Patient and implant survival following 4323 total hip replacements for acute femoral neck fracture: A retrospective cohort study using National Joint Registry data
The National Joint Registry for England and Wales, The NJR Centre, Peoplebuilding Estate, Maylands Avenue, Hemel Hempstead HP2 4NW, UK.The Bone & Joint Journal (Impact Factor: 3.31). 11/2012; 94(11):1557-66. DOI: 10.1302/0301-620X.94B11.29689
United Kingdom National Institute for Health and Clinical Excellence guidelines recommend the use of total hip replacement (THR) for displaced intracapsular fractures of the femoral neck in cognitively intact patients, who were independently mobile prior to the injury. This study aimed to analyse the risk factors associated with revision of the implant and mortality following THR, and to quantify risk. National Joint Registry data recording a THR performed for acute fracture of the femoral neck between 2003 and 2010 were analysed. Cox proportional hazards models were used to investigate the extent to which risk of revision was related to specific covariates. Multivariable logistic regression was used to analyse factors affecting peri-operative mortality (< 90 days). A total of 4323 procedures were studied. There were 80 patients who had undergone revision surgery at the time of censoring (five-year revision rate 3.25%, 95% confidence interval 2.44 to 4.07) and 137 patients (3.2%) patients died within 90 days. After adjusting for patient and surgeon characteristics, an increased risk of revision was associated with the use of cementless prostheses compared with cemented (hazard ratio (HR) 1.33, p = 0.021). Revision was independent of bearing surface and head size. The risk of mortality within 90 days was significantly increased with higher American Society of Anesthesiologists (ASA) grade (grade 3: odds ratio (OR) 4.04, p < 0.001; grade 4/5: OR 20.26, p < 0.001; both compared with grades 1/2) and older age (≥ 75 years: OR 1.65, p = 0.025), but reduced over the study period (9% relative risk reduction per year). THR is a good option in patients aged < 75 years and with ASA 1/2. Cementation of the femoral component does not adversely affect peri-operative mortality but improves survival of the implant in the mid-term when compared with cementless femoral components. There are no benefits of using head sizes > 28 mm or bearings other than metal-on-polyethylene. More research is required to determine the benefits of THR over hemiarthroplasty in older patients and those with ASA grades > 2.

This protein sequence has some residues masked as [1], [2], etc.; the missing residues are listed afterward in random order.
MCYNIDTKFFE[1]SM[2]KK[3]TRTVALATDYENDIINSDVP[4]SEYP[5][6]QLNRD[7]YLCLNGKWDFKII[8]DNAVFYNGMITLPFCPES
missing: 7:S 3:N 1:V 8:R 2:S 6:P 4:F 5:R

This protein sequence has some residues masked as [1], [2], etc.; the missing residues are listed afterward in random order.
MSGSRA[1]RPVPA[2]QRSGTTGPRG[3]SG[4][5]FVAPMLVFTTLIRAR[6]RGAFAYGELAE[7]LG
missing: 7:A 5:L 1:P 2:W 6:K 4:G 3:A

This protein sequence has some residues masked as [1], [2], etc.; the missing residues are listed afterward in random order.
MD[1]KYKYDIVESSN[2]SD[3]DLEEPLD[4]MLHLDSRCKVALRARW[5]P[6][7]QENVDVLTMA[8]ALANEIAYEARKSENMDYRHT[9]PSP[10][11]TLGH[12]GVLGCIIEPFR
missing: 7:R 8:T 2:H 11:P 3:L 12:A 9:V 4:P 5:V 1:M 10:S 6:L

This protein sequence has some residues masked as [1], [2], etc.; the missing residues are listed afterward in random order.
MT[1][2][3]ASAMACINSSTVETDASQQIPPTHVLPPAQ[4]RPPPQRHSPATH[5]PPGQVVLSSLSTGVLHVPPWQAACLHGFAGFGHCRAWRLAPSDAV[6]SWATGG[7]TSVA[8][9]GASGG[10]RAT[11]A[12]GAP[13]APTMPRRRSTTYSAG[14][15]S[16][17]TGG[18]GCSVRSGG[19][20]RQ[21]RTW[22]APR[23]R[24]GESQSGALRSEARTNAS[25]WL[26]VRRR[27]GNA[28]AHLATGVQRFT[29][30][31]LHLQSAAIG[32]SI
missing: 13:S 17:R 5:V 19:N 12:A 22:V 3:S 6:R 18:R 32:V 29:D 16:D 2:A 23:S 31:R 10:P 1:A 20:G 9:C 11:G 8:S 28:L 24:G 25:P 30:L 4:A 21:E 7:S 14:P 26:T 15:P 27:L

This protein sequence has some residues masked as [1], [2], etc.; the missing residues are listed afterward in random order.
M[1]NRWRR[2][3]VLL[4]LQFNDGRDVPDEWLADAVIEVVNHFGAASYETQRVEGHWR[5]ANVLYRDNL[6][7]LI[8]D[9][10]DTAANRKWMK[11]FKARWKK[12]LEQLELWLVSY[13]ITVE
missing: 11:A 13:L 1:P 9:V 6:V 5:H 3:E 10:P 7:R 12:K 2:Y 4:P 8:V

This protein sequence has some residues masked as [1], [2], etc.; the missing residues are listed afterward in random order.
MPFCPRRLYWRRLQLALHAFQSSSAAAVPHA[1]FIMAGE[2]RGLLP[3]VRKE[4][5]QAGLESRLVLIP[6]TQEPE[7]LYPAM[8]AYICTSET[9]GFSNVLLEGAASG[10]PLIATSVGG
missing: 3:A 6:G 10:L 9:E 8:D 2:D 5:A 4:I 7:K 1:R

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ABSTRACT: The main indications for internal fixation of intracapsular fractures are undisplaced and minimally displaced fractures and displaced intracapsular fractures in patients aged under seventy years. Closed reduction is to be preferred to open reduction. Different implants may have to be used, with current practice favouring two or three parallel cannulated cancellous screws. Attention to surgical details of fracture reduction and implant positioning will minimise the risk of complications.
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ABSTRACT: Total hip arthroplasty (THA) has been associated with excellent functional outcomes and survival rates (Cushner et al., 2010 ). Selection of acetabular shell and technique of implantation is an important factor as is the stem for a successful THA. Both cemented all-polyethylene cups and cementless sockets have benefited from improvements in surgical techniques, cup designs, and bearing surfaces. This paper is a review of the current literature that focuses on the options for the acetabular components of a modern total hip replacement, aiming to answer common questions and controversies on this topic.
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